The parent also alleged that he was told that staff members at the assigned school site were not trained in PROMPT therapy or trained to use the student's Dynavox; however, these arguments were not borne out in the hearing record.  The district assistant principal testified that a speech therapist assigned to the student would have been responsible for implementing the student's speech-language therapy goals including the use of PROMPT techniques as set forth in the April 2011 IEP (Tr. p. 145).  He further testified that if necessary, the speech-language provider would have learned PROMPT techniques in order to implement the annual goal (Tr. pp. 145-46).  With regard to the Dynavox, the assistant principal testified that Dynavox was a common augmentative communication device used by many students and that all of the speech providers are trained to use it (Tr. p. 146).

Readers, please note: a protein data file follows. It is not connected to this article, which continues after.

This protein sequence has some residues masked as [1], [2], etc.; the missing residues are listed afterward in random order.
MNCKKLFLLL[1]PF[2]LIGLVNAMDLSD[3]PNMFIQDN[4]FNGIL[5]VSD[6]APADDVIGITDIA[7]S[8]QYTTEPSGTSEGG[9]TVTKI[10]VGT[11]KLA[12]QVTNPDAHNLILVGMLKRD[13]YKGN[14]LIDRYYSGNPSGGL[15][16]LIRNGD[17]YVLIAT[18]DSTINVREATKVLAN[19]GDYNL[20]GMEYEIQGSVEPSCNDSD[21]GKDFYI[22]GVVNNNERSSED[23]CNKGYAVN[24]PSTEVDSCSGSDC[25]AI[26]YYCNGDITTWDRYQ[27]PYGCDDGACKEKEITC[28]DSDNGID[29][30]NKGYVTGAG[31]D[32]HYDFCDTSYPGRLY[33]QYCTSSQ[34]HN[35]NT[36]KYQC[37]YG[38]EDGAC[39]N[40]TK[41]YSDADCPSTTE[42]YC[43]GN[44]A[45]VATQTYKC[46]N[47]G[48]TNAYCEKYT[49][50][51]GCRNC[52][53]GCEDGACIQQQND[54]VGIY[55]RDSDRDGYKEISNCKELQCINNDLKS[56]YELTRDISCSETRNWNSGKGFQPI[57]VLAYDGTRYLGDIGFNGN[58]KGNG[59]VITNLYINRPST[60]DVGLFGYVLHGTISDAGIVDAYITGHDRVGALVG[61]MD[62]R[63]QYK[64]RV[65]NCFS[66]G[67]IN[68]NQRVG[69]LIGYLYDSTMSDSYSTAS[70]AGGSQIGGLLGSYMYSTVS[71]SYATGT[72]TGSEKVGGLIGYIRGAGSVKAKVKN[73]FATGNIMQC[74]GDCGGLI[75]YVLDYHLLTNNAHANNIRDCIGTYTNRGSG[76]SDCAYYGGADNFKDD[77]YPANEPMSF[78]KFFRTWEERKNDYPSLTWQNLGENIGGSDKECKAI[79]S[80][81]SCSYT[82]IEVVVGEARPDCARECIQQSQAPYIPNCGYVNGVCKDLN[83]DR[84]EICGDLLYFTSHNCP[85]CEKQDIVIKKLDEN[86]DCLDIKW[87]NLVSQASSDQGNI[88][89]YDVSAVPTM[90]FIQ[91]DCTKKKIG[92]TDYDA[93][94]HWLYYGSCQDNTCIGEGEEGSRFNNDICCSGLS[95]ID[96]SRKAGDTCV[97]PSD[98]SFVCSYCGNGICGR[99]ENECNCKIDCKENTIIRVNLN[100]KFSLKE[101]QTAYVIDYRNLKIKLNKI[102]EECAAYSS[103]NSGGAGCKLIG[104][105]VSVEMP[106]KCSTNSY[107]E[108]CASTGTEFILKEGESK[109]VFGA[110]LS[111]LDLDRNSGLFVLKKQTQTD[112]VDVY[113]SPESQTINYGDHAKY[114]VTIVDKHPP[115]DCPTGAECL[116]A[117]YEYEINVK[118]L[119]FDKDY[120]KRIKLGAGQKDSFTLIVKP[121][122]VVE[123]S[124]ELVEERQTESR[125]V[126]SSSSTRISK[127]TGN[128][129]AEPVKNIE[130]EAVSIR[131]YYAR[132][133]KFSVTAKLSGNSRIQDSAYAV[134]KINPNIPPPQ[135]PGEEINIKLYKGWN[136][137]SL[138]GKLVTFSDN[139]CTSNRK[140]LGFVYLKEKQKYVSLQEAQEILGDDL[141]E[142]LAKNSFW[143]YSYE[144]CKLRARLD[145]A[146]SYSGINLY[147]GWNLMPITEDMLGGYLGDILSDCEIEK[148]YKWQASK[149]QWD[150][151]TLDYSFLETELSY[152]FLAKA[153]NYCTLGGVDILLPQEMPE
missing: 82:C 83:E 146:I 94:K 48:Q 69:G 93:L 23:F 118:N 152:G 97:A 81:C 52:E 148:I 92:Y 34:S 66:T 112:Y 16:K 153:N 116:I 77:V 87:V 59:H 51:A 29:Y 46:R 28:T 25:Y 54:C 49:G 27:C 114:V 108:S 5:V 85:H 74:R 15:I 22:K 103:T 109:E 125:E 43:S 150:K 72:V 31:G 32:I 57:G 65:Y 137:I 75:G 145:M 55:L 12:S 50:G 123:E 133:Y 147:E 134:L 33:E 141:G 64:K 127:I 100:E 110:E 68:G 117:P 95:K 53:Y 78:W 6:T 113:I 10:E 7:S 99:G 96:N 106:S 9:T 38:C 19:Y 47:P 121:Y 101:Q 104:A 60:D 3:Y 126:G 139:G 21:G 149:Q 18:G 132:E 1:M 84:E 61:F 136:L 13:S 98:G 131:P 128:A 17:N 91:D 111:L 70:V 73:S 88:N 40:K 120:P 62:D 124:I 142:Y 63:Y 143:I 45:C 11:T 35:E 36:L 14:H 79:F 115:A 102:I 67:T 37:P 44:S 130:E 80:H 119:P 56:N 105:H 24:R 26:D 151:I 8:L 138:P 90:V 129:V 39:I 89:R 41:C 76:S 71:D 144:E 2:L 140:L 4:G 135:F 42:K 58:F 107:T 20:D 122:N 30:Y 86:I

Therefore, based upon the foregoing, the hearing record reflects that the district presented sufficient evidence to conclude that the assigned public school site could have implemented the student's IEP during the 2011-12 school year.

VII. Conclusion

            Having reviewed each of the parent's challenges and determined that they are not permissible prospective challenges to the assigned public school site, I find the district offered the student a FAPE for the 2011-12 school year.  Therefore, it is not necessary for me to consider the appropriateness of the parent's unilateral placement or to determine whether equitable factors favor an award of tuition reimbursement (see M.C. v. Voluntown, 226 F.3d 60, 66 [2d Cir. 2000]; D.D-S. v. Southold Union Free Sch. Dist., 2011 WL 3919040, at *13 [E.D.N.Y. Sept. 2, 2011], aff'd 2012 WL 6684585 [2d Cir. Dec. 26, 2012]).